“Little things like playing the 12th live with you. You see on TV that the 12th tee has thousands of people behind it, but then you walk over the bridge and round to the green… and there are just the six of you. Three players and three caddies. Not another soul. It’s so quiet. It’s the same on the 13th tee, it’s so out the way.
“It is just one more unique aspect but hopefully this time I can block it out a bit more. Six years on I have more experience and I am a better player. Each year since the Masters I have improved as a player. But you can never be certain what will happen there.
“A Major week definitely feels bigger. Players probably tend to prepare slightly differently. It will be busier on a Monday and even though that can be for various reasons – travelling and so on – there is definitely a different feel to it. It just seems to be more serious. Every week on tour everyone is trying their hardest… but there is definitely a different feel.”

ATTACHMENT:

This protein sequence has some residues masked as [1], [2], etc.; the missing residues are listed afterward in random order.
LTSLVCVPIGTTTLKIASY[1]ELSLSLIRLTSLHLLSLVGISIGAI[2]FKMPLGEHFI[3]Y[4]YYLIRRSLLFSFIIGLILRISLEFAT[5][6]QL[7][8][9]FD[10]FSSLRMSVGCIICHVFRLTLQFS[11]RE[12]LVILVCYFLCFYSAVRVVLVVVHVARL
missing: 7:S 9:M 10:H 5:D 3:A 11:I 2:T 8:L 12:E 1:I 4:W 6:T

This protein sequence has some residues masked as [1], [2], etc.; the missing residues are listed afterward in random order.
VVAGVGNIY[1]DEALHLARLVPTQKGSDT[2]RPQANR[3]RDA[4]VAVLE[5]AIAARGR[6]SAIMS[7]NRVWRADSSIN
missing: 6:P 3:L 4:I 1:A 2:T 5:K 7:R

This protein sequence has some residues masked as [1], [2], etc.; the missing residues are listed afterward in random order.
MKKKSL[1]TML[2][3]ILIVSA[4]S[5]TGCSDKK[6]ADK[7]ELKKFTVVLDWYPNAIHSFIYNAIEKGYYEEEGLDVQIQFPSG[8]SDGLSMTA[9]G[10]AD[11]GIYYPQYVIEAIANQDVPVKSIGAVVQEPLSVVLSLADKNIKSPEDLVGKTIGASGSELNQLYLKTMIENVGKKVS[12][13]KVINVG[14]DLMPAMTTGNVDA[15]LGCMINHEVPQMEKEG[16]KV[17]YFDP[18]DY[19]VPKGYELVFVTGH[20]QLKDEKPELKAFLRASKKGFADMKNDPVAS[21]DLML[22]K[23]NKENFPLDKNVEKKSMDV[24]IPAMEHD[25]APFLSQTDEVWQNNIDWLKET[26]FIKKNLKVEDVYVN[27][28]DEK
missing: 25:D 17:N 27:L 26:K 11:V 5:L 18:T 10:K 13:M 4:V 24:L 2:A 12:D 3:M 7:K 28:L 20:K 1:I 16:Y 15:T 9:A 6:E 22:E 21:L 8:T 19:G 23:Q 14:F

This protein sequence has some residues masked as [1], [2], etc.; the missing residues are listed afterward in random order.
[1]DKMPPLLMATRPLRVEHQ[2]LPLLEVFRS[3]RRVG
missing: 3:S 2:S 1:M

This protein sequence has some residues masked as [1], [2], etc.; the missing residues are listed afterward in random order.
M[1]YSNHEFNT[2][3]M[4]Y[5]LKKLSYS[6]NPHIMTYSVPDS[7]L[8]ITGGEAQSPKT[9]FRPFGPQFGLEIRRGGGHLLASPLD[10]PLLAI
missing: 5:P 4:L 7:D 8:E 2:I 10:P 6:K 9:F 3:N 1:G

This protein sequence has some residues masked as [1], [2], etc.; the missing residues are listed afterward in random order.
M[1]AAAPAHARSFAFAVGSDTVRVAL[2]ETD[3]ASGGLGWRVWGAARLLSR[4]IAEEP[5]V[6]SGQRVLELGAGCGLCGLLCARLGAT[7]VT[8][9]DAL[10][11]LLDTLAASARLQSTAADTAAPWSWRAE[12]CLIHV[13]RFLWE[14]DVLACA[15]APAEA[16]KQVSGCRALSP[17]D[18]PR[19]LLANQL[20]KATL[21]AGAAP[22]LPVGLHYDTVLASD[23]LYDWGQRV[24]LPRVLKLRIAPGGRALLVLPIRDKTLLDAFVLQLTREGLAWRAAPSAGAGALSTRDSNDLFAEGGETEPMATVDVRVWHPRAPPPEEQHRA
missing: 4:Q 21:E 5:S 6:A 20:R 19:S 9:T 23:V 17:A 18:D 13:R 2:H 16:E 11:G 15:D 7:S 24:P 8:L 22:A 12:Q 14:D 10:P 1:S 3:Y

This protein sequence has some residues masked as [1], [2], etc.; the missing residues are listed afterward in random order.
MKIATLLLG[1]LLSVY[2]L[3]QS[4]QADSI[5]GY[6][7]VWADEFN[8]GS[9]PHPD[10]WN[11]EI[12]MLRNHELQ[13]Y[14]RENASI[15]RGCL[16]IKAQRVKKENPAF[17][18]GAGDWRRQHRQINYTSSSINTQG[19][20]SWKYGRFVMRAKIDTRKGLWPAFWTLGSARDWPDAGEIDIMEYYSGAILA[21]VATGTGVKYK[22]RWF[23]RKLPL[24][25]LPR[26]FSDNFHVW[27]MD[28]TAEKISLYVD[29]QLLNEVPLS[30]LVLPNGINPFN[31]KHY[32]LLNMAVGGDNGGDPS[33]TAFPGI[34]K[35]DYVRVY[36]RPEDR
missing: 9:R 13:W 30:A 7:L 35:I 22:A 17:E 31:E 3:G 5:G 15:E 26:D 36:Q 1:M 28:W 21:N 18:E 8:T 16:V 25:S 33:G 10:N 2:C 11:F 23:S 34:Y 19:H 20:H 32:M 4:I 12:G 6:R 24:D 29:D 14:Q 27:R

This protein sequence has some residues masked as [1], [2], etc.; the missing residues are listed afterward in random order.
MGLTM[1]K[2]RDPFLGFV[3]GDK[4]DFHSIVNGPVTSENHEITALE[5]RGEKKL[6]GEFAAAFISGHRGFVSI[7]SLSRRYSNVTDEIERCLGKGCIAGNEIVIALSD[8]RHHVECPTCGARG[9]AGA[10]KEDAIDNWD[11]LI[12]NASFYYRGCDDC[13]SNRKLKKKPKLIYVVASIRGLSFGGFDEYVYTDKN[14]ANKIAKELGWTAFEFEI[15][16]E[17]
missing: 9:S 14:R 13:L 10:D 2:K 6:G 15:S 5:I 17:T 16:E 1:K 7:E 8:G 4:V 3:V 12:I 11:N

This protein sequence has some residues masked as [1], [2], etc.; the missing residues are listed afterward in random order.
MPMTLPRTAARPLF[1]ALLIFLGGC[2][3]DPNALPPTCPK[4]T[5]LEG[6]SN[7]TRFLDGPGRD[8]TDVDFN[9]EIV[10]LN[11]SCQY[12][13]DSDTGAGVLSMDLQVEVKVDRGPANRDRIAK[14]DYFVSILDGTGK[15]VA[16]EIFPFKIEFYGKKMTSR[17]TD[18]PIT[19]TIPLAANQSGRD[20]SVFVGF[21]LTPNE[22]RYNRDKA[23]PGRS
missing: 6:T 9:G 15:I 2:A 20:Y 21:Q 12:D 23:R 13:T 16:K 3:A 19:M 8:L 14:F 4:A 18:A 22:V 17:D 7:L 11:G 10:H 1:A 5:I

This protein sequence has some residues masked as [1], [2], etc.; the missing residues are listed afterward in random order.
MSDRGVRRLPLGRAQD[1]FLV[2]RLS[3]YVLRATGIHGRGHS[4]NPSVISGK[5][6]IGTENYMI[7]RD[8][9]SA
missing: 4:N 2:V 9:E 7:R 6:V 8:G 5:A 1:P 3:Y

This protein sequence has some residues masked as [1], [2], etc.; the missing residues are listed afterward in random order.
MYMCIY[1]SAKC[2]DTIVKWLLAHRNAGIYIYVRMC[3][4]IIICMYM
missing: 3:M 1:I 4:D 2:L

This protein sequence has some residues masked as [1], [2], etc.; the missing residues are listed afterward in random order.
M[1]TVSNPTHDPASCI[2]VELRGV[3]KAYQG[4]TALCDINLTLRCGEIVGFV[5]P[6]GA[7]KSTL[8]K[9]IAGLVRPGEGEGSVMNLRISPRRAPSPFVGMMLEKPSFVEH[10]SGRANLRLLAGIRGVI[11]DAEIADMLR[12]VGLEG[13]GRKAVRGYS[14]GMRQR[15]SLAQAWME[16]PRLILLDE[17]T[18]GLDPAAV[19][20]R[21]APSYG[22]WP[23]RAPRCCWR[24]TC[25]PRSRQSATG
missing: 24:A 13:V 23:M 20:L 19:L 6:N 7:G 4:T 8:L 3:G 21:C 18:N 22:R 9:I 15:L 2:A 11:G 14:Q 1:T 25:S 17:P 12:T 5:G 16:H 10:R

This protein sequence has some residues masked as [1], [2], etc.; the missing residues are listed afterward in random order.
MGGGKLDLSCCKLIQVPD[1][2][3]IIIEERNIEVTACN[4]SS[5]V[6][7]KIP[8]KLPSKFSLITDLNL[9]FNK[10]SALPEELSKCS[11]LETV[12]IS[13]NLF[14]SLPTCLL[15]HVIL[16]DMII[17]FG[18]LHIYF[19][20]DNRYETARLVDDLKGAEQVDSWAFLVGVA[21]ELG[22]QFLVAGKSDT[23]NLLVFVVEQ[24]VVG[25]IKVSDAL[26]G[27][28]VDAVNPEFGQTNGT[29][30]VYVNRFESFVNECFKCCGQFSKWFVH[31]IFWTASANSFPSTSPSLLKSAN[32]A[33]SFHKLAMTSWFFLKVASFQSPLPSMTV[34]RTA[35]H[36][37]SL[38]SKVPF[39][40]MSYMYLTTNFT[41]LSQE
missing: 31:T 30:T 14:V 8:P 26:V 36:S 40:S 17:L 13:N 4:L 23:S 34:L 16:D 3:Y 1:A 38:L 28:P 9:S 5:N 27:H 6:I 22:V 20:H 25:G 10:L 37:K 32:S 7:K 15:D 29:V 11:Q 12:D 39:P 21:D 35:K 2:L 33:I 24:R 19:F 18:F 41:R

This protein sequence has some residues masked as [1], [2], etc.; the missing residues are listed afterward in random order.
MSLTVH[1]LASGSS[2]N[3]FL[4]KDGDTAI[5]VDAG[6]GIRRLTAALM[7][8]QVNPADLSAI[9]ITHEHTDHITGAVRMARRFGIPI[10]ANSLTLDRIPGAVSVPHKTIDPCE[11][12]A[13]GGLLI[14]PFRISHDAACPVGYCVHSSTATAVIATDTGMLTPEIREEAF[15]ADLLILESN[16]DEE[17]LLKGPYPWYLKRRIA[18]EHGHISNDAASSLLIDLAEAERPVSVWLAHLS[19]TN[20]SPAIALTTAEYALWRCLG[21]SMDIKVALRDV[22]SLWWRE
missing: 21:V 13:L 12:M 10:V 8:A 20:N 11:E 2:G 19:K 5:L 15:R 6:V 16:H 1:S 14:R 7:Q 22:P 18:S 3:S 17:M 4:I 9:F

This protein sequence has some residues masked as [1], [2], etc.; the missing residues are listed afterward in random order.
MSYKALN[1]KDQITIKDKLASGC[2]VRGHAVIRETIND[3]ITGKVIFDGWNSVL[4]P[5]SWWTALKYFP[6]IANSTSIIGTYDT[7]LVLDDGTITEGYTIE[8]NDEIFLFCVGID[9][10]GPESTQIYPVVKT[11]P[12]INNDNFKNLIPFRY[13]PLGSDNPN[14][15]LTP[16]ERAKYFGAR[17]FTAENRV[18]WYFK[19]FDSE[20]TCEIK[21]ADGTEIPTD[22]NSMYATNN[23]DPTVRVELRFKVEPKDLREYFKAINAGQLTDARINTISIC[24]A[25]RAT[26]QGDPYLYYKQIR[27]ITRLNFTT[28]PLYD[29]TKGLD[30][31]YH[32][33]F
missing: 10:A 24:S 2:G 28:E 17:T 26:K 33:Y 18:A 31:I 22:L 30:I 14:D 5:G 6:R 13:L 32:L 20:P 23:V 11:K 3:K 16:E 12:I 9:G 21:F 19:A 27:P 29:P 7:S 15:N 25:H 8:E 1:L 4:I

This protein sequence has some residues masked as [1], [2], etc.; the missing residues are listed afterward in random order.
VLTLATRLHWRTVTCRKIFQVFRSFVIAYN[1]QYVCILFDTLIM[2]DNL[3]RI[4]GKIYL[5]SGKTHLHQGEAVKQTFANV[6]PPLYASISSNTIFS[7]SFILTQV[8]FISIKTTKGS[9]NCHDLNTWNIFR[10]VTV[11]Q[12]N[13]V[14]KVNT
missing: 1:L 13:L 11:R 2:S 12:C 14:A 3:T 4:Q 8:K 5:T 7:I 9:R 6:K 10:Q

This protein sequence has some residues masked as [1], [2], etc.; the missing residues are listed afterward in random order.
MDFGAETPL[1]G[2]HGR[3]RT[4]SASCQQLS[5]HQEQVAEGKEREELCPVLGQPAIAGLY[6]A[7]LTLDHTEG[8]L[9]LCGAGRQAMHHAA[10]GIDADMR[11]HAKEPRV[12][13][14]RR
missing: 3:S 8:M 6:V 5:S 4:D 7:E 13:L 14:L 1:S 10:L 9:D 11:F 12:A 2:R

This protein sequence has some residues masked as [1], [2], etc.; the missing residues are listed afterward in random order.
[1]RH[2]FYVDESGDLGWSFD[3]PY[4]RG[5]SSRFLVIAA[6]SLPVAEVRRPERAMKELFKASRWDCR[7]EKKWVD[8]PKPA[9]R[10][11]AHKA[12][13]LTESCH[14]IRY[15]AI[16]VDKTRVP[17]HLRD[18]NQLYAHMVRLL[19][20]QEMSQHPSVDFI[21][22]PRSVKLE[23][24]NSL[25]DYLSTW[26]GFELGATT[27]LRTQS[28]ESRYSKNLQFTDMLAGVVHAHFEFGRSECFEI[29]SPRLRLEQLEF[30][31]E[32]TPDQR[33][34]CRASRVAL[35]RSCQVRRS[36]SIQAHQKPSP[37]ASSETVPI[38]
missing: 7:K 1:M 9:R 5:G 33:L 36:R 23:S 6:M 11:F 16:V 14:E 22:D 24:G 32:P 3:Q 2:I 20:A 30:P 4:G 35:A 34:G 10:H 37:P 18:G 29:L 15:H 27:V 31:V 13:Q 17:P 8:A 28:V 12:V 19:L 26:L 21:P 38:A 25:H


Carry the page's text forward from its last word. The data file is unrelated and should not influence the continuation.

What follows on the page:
For all Wood’s admirable openness and innocent excitement, the difference between us and him is that the long-awaited week in April is more than entertainment for him. His ingenuous enthusiasm is welcome but, come April 7, he will be going to work when he is chauffeured down Magnolia Lane. Determining what a good week looks like is not easy.
“Top 16 I think and invited back for the next year; given it is my second year, that would be a good result. There’s no point saying I can go and win the Masters – of course I could – but realistically for me I feel I need more experience of that sort of event, but I’d like to think I can contend.